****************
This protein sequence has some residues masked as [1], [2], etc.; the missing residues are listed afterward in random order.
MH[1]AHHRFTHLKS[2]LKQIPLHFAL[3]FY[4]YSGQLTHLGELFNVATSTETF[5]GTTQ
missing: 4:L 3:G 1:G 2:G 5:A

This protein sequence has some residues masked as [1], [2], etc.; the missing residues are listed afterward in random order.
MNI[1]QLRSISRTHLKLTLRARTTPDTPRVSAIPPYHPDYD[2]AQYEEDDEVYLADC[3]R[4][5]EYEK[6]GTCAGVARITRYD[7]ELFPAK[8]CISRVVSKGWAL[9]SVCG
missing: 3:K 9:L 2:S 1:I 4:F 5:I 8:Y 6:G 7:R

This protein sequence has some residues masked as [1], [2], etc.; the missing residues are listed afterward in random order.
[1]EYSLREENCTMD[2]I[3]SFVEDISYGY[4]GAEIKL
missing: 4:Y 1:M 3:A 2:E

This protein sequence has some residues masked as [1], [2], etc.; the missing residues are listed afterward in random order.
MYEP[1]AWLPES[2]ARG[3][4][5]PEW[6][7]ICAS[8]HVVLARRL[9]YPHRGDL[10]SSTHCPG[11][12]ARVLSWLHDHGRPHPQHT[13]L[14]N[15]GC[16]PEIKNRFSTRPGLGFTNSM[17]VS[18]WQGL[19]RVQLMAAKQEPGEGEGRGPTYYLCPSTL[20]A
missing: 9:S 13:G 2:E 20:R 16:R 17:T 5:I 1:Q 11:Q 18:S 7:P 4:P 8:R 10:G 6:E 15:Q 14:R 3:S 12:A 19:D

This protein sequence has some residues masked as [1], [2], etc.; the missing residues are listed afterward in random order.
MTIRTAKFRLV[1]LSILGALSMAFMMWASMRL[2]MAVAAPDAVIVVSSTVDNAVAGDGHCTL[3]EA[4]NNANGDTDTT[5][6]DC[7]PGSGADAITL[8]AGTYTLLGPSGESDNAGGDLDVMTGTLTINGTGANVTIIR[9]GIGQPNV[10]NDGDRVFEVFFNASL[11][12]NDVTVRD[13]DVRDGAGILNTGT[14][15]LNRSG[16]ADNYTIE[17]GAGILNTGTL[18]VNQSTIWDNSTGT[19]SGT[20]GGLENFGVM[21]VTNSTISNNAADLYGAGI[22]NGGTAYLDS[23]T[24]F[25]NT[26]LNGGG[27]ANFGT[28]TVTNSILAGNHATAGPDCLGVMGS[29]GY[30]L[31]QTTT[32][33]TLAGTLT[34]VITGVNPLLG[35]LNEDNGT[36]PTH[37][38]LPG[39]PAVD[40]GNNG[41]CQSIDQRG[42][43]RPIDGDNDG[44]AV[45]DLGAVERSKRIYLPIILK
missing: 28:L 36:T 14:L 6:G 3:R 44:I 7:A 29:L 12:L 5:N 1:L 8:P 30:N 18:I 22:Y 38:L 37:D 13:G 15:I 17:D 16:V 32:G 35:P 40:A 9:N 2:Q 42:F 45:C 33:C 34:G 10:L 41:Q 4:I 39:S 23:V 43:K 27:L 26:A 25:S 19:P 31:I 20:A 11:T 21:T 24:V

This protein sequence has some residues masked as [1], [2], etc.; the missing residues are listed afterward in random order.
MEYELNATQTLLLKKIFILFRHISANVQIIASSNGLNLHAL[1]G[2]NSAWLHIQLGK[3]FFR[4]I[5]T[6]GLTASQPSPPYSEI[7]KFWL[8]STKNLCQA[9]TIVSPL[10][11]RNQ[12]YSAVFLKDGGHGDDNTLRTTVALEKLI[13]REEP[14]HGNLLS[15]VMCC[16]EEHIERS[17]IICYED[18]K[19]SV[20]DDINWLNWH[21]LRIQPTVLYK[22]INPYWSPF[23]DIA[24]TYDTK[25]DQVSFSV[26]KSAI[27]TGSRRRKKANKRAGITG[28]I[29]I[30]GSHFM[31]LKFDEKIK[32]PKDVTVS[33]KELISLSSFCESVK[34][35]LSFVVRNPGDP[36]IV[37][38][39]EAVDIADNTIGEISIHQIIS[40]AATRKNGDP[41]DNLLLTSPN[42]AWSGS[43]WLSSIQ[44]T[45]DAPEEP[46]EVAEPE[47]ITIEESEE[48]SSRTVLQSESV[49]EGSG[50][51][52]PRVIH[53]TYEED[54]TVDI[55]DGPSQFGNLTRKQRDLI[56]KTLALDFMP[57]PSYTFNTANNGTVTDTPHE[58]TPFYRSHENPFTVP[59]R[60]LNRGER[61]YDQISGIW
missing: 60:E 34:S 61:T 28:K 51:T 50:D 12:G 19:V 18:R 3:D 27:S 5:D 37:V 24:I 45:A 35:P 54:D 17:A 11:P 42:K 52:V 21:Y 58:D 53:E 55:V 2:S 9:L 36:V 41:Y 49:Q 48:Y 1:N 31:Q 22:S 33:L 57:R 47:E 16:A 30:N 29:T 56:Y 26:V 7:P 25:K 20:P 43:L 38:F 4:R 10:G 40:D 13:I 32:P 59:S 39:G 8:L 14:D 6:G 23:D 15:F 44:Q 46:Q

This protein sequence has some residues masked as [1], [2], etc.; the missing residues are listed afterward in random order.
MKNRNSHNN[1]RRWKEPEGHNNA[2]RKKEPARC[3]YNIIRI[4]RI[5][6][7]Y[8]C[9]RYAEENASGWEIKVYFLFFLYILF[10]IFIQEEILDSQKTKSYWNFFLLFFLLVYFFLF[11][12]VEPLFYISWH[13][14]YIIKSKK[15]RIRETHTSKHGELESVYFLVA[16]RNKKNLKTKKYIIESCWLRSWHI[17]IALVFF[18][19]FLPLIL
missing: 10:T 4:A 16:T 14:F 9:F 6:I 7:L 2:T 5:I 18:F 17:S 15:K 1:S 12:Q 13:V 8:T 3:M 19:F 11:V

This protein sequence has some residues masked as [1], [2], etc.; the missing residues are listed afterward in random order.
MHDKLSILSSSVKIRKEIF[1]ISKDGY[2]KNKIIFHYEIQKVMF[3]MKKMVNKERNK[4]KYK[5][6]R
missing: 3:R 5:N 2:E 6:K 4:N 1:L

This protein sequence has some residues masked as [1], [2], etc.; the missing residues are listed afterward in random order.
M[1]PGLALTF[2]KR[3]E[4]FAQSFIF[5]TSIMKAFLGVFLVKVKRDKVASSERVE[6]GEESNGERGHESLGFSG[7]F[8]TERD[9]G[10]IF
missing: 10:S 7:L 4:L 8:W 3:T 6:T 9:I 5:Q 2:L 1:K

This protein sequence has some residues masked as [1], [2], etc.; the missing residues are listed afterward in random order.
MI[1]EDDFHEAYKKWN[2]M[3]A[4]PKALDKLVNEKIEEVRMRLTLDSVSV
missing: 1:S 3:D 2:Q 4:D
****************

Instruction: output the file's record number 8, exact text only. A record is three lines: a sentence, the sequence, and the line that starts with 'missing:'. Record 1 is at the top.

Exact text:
This protein sequence has some residues masked as [1], [2], etc.; the missing residues are listed afterward in random order.
MHDKLSILSSSVKIRKEIF[1]ISKDGY[2]KNKIIFHYEIQKVMF[3]MKKMVNKERNK[4]KYK[5][6]R
missing: 3:R 5:N 2:E 6:K 4:N 1:L